Nick Parziale, assistant professor in the Department of Mechanical Engineering, has received a $326,647 grant from the Defense University Research Instrumentation Program (DURIP) to purchase a state-of-the-art laser and camera system for the study of hypersonic flow physics.
The equipment will be essential to developing a new technique for characterizing the flow of gases at very high speeds, known as krypton tagging velocimetry (KTV). With this technique, researchers take snapshots of glowing krypton atoms as they move through a high-speed wind tunnel, allowing them to visualize the flow of air or other gases. This is akin to watching a dye drifting along flowing water.
In fact, a simple form of velocimetry was practiced in the 15th century by Leonardo da Vinci, an ardent observer of nature, who floated grass seeds on a stream and sketched their trajectories as they drifted along the water.
Today, researchers apply the same concept, seeding a flow with particles and observing their movement by various methods. For the study of high-speed gas flows, the current state of the art uses a variety of molecules as tracers, including oxygen, nitrogen, and nitric oxide. A laser pulse induces fluorescence in the tracer molecules, and a camera system captures the movement of the fluorescent tracer along a wind tunnel at microsecond or even nanosecond intervals.
However, a notable shortcoming of current tracers is their potential to react chemically with the surrounding air, thus distorting the measurement of the flow. Parziale’s research aims to solve this problem by developing a nonreactive tracer.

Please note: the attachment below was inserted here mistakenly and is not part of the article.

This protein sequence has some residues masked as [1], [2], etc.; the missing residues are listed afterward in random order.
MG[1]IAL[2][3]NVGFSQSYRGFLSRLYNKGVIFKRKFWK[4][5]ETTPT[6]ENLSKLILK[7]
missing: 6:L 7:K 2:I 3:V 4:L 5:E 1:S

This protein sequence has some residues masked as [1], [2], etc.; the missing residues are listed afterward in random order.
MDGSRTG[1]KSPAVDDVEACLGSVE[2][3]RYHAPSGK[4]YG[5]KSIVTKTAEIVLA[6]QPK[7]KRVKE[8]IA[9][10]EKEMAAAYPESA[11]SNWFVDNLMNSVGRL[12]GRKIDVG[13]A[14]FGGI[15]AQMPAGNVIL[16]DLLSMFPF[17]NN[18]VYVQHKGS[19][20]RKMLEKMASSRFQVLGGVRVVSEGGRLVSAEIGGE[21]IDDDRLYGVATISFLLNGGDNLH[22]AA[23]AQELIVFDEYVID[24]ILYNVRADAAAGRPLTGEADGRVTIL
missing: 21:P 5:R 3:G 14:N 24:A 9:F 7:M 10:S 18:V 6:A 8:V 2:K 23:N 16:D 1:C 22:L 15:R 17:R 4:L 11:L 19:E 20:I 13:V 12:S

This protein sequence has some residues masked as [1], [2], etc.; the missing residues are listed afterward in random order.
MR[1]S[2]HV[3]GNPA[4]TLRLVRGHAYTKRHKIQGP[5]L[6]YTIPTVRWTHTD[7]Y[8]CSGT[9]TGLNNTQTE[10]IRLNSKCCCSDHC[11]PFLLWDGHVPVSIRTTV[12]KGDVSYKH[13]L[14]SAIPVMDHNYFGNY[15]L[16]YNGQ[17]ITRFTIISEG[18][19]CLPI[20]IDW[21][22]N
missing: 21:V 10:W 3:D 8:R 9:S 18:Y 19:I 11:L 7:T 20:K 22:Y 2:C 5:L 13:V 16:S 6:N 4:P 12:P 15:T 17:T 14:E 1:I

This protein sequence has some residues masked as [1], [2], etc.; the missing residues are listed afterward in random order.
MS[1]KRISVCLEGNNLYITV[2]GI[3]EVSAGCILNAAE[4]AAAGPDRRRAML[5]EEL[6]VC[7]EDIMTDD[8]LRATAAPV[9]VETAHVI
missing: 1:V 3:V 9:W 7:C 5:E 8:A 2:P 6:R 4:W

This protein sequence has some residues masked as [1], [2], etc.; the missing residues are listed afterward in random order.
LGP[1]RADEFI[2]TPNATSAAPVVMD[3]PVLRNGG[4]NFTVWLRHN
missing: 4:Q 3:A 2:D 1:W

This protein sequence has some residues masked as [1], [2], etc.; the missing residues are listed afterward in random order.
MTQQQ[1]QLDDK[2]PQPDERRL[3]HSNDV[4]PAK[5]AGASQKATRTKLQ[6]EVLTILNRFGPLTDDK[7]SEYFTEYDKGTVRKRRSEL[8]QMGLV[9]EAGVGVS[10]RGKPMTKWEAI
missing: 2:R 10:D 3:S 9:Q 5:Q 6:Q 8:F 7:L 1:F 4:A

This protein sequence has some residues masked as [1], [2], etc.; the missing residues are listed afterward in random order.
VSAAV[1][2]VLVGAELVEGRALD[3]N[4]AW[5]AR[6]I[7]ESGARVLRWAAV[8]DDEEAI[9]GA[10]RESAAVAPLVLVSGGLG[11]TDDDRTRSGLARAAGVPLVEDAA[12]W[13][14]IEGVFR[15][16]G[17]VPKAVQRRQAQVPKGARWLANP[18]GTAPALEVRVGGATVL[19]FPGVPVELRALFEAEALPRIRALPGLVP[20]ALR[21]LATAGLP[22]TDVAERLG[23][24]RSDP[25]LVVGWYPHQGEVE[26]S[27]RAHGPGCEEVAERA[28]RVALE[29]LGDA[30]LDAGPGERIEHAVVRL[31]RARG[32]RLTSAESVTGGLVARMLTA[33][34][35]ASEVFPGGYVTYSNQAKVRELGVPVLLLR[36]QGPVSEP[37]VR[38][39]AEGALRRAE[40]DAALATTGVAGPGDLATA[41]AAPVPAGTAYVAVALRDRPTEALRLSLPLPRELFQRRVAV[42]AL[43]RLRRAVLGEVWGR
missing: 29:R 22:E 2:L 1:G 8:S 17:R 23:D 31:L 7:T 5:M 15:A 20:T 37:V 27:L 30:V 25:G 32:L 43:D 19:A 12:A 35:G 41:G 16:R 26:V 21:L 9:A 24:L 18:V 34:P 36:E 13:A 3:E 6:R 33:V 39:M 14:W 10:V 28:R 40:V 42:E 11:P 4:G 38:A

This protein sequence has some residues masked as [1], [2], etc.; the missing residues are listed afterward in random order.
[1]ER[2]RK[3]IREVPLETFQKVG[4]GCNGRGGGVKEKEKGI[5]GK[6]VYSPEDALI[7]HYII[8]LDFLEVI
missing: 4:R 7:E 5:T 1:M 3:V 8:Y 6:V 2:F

“The fundamental strength of KTV is that the tracer is inert,” explains Parziale. As a noble gas, krypton is practically immune to any chemical processes within the flow, making it an ideal tracer for aerodynamic research that may require a range of thermochemical environments. “Because of this flexibility, KTV can broaden the applications of tagging velocimetry in the study of hypersonic flow physics, particularly in non-equilibrium gas-phase flows,” says Parziale.
One application of interest to the Department of Defense (DoD) is studying the behavior of vehicles traveling at more than five times the speed of sound. This supports DoD efforts to improve rapid space access and conventional prompt global strike, that is, the ability to strike targets anywhere on Earth in as little as an hour.
The grant-funded laser system is comprised of a Nd:YAG Laser and supporting optics capable of generating the repeatable and narrowband 214.7 nm laser pulse needed for KTV purposes. The camera system is designed to image very low-level signals for very short exposure times.
The new laser and camera system will place Stevens at the forefront of KTV research and allow large-scale implementation of KTV through continuing collaboration with the Arnold Engineering Development Center (AEDC) in White Oak, Md. The results of this collaboration are outlined in an article published this June in Applied Optics.
“The equipment grant will also greatly increase the number of Stevens students exposed to fundamental research of interest to the Department of Defense,” adds Parziale.
Parziale conducted much of the proof-of-principle work on KTV during two Air Force Summer Faculty Fellowships at AEDC White Oak. This summer, Drew Zaradka (MS 2016) was also supported as a graduate research assistant by the fellowship program.
DURIP is sponsored by the DoD and supports the purchase of equipment that increases university capabilities for cutting-edge defense research and student training. The highly competitive program this year selected 225 awardees from nearly 700 proposals.